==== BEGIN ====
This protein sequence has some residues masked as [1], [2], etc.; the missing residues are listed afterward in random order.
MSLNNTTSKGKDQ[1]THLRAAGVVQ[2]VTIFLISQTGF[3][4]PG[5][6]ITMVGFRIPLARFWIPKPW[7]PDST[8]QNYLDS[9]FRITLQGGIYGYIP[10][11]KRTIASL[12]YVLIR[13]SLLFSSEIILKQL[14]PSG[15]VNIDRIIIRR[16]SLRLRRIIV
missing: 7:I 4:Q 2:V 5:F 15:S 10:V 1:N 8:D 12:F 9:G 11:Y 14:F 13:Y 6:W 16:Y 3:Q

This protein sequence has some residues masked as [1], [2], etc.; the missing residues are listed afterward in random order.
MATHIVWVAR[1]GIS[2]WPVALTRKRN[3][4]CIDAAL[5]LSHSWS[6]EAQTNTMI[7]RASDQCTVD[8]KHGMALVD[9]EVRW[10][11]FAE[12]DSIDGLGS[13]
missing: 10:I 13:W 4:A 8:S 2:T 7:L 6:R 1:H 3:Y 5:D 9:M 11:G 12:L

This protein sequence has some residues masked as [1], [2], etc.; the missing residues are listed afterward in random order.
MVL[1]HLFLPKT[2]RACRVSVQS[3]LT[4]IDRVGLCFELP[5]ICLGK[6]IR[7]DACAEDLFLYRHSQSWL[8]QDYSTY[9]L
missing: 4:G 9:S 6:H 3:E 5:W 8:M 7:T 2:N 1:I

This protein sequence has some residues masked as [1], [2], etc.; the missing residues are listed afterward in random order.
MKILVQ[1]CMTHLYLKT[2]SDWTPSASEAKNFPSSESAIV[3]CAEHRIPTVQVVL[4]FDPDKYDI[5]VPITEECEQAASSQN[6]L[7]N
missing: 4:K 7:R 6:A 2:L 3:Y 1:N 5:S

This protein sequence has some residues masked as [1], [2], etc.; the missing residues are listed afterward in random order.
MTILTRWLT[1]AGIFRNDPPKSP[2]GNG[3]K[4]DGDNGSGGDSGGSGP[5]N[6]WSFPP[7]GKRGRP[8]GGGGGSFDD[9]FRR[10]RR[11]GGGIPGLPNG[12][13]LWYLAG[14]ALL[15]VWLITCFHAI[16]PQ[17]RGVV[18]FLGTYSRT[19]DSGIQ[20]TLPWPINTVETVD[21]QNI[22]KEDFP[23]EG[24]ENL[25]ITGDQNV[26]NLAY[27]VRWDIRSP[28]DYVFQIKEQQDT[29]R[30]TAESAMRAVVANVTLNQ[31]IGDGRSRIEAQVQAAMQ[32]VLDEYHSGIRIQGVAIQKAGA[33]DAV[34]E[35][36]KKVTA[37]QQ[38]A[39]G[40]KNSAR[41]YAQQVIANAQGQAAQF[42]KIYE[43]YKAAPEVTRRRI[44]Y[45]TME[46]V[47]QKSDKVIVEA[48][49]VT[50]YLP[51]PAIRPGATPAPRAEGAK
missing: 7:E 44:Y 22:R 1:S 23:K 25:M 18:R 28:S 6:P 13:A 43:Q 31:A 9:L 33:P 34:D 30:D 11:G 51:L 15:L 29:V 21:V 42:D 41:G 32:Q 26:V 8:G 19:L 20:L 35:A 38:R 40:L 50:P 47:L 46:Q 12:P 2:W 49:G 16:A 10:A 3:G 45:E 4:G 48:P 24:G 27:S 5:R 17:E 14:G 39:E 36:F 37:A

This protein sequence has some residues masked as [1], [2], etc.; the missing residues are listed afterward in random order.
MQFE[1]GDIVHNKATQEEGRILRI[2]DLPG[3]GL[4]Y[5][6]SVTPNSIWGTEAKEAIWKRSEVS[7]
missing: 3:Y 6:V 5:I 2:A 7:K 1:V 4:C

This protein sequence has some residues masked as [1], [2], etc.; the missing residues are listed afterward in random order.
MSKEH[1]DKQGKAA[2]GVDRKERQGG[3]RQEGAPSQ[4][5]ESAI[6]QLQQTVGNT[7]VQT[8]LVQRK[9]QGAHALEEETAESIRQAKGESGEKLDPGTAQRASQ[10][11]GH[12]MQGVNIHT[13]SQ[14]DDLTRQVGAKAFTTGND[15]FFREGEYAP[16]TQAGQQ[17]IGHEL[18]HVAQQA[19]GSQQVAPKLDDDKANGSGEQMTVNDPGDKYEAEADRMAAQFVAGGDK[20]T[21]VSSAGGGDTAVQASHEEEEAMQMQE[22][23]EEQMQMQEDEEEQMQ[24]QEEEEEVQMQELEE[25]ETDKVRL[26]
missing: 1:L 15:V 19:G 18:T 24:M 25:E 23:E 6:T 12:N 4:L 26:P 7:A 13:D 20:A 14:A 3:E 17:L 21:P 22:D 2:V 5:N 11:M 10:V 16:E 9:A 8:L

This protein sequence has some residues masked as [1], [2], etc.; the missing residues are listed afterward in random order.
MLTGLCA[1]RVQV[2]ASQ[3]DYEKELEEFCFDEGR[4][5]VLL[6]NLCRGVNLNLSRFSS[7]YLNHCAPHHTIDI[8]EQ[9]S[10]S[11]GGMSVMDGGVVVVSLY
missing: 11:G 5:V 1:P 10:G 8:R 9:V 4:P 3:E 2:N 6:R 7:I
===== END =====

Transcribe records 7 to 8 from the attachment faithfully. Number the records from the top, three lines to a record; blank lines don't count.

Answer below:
This protein sequence has some residues masked as [1], [2], etc.; the missing residues are listed afterward in random order.
MSKEH[1]DKQGKAA[2]GVDRKERQGG[3]RQEGAPSQ[4][5]ESAI[6]QLQQTVGNT[7]VQT[8]LVQRK[9]QGAHALEEETAESIRQAKGESGEKLDPGTAQRASQ[10][11]GH[12]MQGVNIHT[13]SQ[14]DDLTRQVGAKAFTTGND[15]FFREGEYAP[16]TQAGQQ[17]IGHEL[18]HVAQQA[19]GSQQVAPKLDDDKANGSGEQMTVNDPGDKYEAEADRMAAQFVAGGDK[20]T[21]VSSAGGGDTAVQASHEEEEAMQMQE[22][23]EEQMQMQEDEEEQMQ[24]QEEEEEVQMQELEE[25]ETDKVRL[26]
missing: 1:L 15:V 19:G 18:T 24:M 25:E 23:E 6:T 12:N 4:L 26:P 7:A 13:D 20:A 14:A 3:E 17:L 21:P 22:D 2:V 5:N 11:M 10:V 16:E 9:A 8:L

This protein sequence has some residues masked as [1], [2], etc.; the missing residues are listed afterward in random order.
MLTGLCA[1]RVQV[2]ASQ[3]DYEKELEEFCFDEGR[4][5]VLL[6]NLCRGVNLNLSRFSS[7]YLNHCAPHHTIDI[8]EQ[9]S[10]S[11]GGMSVMDGGVVVVSLY
missing: 11:G 5:V 1:P 10:G 8:R 9:V 4:P 3:E 2:N 6:R 7:I